Hours later, around 6 a.m. Saturday, a man called police to report vehicles blocking the boat ramp at the beach. Six vehicles were ticketed, and officers cleared the beach of “over 50 people who were fishing…and were not Suffolk County residents.”
Southold Police Chief Martin Flatley said Tuesday afternoon that the problem has persisted for several weeks. “The fishermen started to show up here when the porgy season started off,” he said, adding that those ticketed have addresses in Nassau County and the boroughs.
“There are sometimes upwards of 100 to 150 people on the beach—and there are no bathrooms down there, so they’re using the weeds and wetlands as their bathrooms, leaving dead fish and garbage behind. We’re getting lots of complaints about it,” the chief said.
In teams of three or four officers, police have responded to the beach several times in recent weeks to check for county IDs, fishing licenses and for undersized fish, which has cleared crowds, but often just shifted them to other area beaches.
Southold Town Supervisor Scott Russell said Tuesday that the resident-only policy also doesn’t address guests, which presents issues. He acknowledged that the beach has been an ongoing problem area that attracts non-residents. “It was a much larger crowd this weekend,” he said. “It has been abused by careless and disrespectful users.”
Mr. Russell said that despite added patrols, the town cannot enforce its own restrictions in the county park. “We just don’t have the luxury of assigning someone there all day,” he said.
The crowding at Cedar Beach isn’t an anomaly. Over the weekend, Southold police responded to at least a dozen other calls about beaches spanning the North Fork reporting crowds, illegally parked vehicles, fishermen and bonfires. “Any possible place you could think of for fishing, we’re being inundated right now,” the chief said. “It’s tough to keep up with.”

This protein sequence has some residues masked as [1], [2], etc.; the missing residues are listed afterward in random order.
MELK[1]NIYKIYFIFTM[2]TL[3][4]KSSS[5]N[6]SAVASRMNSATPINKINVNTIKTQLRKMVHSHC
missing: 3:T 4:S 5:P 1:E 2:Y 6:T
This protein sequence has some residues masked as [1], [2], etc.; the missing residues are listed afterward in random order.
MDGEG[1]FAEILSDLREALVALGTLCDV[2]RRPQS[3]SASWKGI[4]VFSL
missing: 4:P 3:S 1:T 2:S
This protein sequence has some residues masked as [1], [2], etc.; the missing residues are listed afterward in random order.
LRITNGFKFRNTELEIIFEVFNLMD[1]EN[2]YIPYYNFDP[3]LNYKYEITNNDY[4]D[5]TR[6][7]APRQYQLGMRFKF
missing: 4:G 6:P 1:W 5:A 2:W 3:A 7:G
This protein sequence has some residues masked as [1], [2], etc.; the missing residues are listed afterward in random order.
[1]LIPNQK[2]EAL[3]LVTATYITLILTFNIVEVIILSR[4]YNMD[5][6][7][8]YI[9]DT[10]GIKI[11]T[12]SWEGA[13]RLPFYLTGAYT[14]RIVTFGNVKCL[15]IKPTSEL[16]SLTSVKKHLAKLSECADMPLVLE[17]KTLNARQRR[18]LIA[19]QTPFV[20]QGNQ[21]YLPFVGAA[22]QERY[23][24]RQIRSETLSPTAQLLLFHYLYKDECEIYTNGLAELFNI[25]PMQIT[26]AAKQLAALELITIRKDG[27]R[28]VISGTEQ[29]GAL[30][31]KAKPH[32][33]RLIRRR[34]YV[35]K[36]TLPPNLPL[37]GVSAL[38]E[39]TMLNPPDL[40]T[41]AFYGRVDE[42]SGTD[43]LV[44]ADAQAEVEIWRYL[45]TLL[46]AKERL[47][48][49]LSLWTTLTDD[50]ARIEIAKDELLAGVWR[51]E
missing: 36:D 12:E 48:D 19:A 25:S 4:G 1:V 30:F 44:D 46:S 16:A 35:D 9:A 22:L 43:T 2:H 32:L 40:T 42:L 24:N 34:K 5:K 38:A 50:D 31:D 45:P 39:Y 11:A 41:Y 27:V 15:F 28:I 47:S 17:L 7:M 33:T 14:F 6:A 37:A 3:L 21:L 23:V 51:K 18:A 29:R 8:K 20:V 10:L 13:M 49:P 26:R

Over the weekend, Chief Flatley said, approximately 45 fishing violations and 365 parking tickets were issued.
“This is happening to a lot of different town and county beaches everywhere,” Mr. Krupski said, acknowledging that while it’s important to get outside, beach visitors should be respectful. “It’s important to get that break with nature, for your physical and mental health. But it’s not just a free for all because you’re at the beach.”
Mr. Miller, who frequently walks the beach, said the influx of visitors have shown a “general disregard” for appropriate behavior. He welcomed the idea of a beach attendant, but fears people may be tempted to park in the residential areas and walk up to the park.
“Something is better than nothing,” he concluded. “I want people to enjoy the beach—and people need a release in these challenging times, but it’s gross and disgusting [at Cedar Beach.]”
Mr. Russell shares those concerns and said beach parking permits aren’t sufficient enough, and called for town officials to develop a way to regulate people accessing town beaches. “We can designate as many areas as we can as “parking by permit only” but, people always find a place to park even if in inappropriate areas and have shown a willingness to walk very far to get to a beach,” he said, noting that those situations and drop-offs puts a strain on the town’s beach facilities.
“It might seem over-regulatory or demonstrate a lack of hospitality but, I think our seasonal and year-round residents will agree that we need to go farther,” Mr. Russell said.